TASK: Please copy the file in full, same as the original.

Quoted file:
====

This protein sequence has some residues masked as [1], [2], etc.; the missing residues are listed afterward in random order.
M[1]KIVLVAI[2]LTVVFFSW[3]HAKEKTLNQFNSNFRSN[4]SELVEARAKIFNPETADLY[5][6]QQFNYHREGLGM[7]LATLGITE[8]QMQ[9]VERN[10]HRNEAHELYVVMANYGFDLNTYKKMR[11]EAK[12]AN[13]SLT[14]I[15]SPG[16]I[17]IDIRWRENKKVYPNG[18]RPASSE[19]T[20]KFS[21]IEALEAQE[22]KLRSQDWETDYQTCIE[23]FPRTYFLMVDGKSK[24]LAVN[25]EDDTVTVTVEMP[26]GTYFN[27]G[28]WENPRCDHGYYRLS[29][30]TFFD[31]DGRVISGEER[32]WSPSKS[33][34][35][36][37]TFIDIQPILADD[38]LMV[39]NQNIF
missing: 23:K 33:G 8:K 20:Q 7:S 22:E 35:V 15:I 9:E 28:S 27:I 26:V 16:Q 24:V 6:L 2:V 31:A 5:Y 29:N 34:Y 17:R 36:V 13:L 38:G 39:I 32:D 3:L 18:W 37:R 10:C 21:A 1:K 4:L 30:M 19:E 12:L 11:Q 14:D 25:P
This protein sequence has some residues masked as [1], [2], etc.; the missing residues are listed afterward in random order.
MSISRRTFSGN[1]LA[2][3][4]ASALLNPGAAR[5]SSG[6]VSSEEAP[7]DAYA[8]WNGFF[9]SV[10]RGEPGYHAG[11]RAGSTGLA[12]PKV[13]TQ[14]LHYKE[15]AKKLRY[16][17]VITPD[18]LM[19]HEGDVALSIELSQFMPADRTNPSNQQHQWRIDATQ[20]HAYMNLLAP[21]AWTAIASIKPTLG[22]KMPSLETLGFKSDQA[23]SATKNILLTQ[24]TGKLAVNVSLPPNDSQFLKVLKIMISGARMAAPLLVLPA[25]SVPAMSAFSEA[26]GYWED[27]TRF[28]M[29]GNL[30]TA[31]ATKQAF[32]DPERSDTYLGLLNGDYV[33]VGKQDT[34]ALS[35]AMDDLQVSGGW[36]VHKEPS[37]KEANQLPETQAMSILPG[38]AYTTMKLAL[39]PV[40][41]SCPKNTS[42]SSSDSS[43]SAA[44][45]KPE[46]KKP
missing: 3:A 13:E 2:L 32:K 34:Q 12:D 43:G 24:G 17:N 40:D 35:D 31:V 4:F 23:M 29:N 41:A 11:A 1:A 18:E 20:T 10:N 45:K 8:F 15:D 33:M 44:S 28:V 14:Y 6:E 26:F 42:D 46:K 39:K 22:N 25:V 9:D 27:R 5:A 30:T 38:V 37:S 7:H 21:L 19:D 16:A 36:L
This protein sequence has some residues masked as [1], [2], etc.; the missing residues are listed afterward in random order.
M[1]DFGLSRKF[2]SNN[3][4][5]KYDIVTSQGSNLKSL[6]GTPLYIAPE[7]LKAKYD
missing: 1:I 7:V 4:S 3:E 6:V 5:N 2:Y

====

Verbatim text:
This protein sequence has some residues masked as [1], [2], etc.; the missing residues are listed afterward in random order.
M[1]KIVLVAI[2]LTVVFFSW[3]HAKEKTLNQFNSNFRSN[4]SELVEARAKIFNPETADLY[5][6]QQFNYHREGLGM[7]LATLGITE[8]QMQ[9]VERN[10]HRNEAHELYVVMANYGFDLNTYKKMR[11]EAK[12]AN[13]SLT[14]I[15]SPG[16]I[17]IDIRWRENKKVYPNG[18]RPASSE[19]T[20]KFS[21]IEALEAQE[22]KLRSQDWETDYQTCIE[23]FPRTYFLMVDGKSK[24]LAVN[25]EDDTVTVTVEMP[26]GTYFN[27]G[28]WENPRCDHGYYRLS[29][30]TFFD[31]DGRVISGEER[32]WSPSKS[33][34][35][36][37]TFIDIQPILADD[38]LMV[39]NQNIF
missing: 23:K 33:G 8:K 20:Q 7:S 22:E 35:V 15:I 9:E 28:S 27:I 26:V 16:Q 24:V 6:L 2:V 31:A 5:Y 29:N 34:Y 17:R 36:V 13:L 38:G 39:I 32:D 3:L 18:W 37:R 10:C 21:A 1:K 4:L 30:M 19:E 12:L 11:Q 14:D 25:P
This protein sequence has some residues masked as [1], [2], etc.; the missing residues are listed afterward in random order.
MSISRRTFSGN[1]LA[2][3][4]ASALLNPGAAR[5]SSG[6]VSSEEAP[7]DAYA[8]WNGFF[9]SV[10]RGEPGYHAG[11]RAGSTGLA[12]PKV[13]TQ[14]LHYKE[15]AKKLRY[16][17]VITPD[18]LM[19]HEGDVALSIELSQFMPADRTNPSNQQHQWRIDATQ[20]HAYMNLLAP[21]AWTAIASIKPTLG[22]KMPSLETLGFKSDQA[23]SATKNILLTQ[24]TGKLAVNVSLPPNDSQFLKVLKIMISGARMAAPLLVLPA[25]SVPAMSAFSEA[26]GYWED[27]TRF[28]M[29]GNL[30]TA[31]ATKQAF[32]DPERSDTYLGLLNGDYV[33]VGKQDT[34]ALS[35]AMDDLQVSGGW[36]VHKEPS[37]KEANQLPETQAMSILPG[38]AYTTMKLAL[39]PV[40][41]SCPKNTS[42]SSSDSS[43]SAA[44][45]KPE[46]KKP
missing: 3:A 13:E 2:L 32:K 34:Q 12:D 43:G 24:G 17:N 40:D 35:D 31:V 4:F 23:M 29:N 41:A 11:A 1:A 18:E 20:T 10:N 45:K 8:F 15:D 33:M 44:S 28:V 14:Y 6:E 26:F 42:D 46:K 39:K 22:N 25:V 9:D 27:R 5:A 30:T 38:V 37:S 7:H 21:L 19:D 16:A 36:L
This protein sequence has some residues masked as [1], [2], etc.; the missing residues are listed afterward in random order.
M[1]DFGLSRKF[2]SNN[3][4][5]KYDIVTSQGSNLKSL[6]GTPLYIAPE[7]LKAKYD
missing: 1:I 7:V 4:S 3:E 6:V 5:N 2:Y